A Guide to Condiments in Thailand
In Thailand, it is important to know what kind of food you are ordering. Before you know it you might end up with something that is perhaps a little too spicy, too salty or too sweet for your taste. As you may know by now, after reading our posts, the Thai cuisine is extremely diverse and works with all types of flavors. So, in order to adjust your dish without ruining the food experience, you will always find an assortment of condiments. Today, we will tell you what they are as well as introduce you to other delightful sauces that you have to try.
The Four Core Condiments
You go into a restaurant, sit down, order your food and find four or five condiments in front of you. In cheaper restaurants, they come in a plastic set, in classier places in beautifully ornamented ceramic jars. However, regardless of the presentation they all contain the same ingredients and here they are:
- Salty Fish Sauce: The Thais use this sauce as a substitute for table salt. It has an acquired taste but it works really well with almost any meal in Thailand. You can ask the staff for regular salt if you are not a fan of it.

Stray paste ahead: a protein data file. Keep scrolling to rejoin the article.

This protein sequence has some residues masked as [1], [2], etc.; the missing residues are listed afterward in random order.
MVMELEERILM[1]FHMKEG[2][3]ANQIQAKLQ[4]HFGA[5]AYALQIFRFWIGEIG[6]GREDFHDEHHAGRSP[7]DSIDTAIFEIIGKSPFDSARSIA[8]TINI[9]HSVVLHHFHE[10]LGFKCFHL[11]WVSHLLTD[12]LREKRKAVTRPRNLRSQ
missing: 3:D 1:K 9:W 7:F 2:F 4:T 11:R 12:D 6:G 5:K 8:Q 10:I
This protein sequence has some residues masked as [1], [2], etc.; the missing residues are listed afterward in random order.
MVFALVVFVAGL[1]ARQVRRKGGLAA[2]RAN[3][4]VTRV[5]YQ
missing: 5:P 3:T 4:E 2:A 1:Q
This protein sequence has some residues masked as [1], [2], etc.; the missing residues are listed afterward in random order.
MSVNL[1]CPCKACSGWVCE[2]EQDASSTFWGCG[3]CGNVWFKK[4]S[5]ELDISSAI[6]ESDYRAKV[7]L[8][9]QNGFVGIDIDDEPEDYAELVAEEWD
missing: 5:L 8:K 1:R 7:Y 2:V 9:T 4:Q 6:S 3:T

- Vinegar/lime juice with chilies: If your dish is too sweet then a few drops of this sour sauce will counterbalance the flavor. The chilies in it are usually chopped, so just leave them in the jar to keep the spiciness at bay.
- Dried Chili Flakes or Chilies in Oil: In case you really want to turn up the heat then half a spoon of this condiment will do the trick. The chili oil is similar to the one you find in Italian Restaurants.
- Sugar: It really is just regular cane sugar. The appearance of it may appear strange to Westerners, but in the Thai cuisine, it is all about keeping the harmony between the flavors. You would be surprised at how a few grains of sugar can create the perfect balance for a delicious dish.
In some restaurants, there is also a jar of grounded peanuts or a bottle of soy sauce, but generally, these are the core condiments.
When you get finger food like satay or spring rolls from one of the food stalls or markets, you will get some kind of dip as well. It is not ketchup, because that would be too boring for the local people. The most common (and best) one is a sweet & sour chili sauce (Nam Jim Gai). It is made of chili, garlic, vinegar, and sugar, and tastes particularly great with grilled chicken. This is no coincidence since Nam Jim Gai means chicken dipping sauce.
Another classic is Nam Prik Pao – a paste that consists of onions, garlic, chilies, palm sugar, and oil. It is both a dipping sauce as well as an ingredient for cooking. It is also not uncommon to see a Thai person spread it on a slice of bread as a snack. Did we mention that it tastes fantastic with noodle soups? In short: Nam Prik Pao is the ultimate Thai condiment.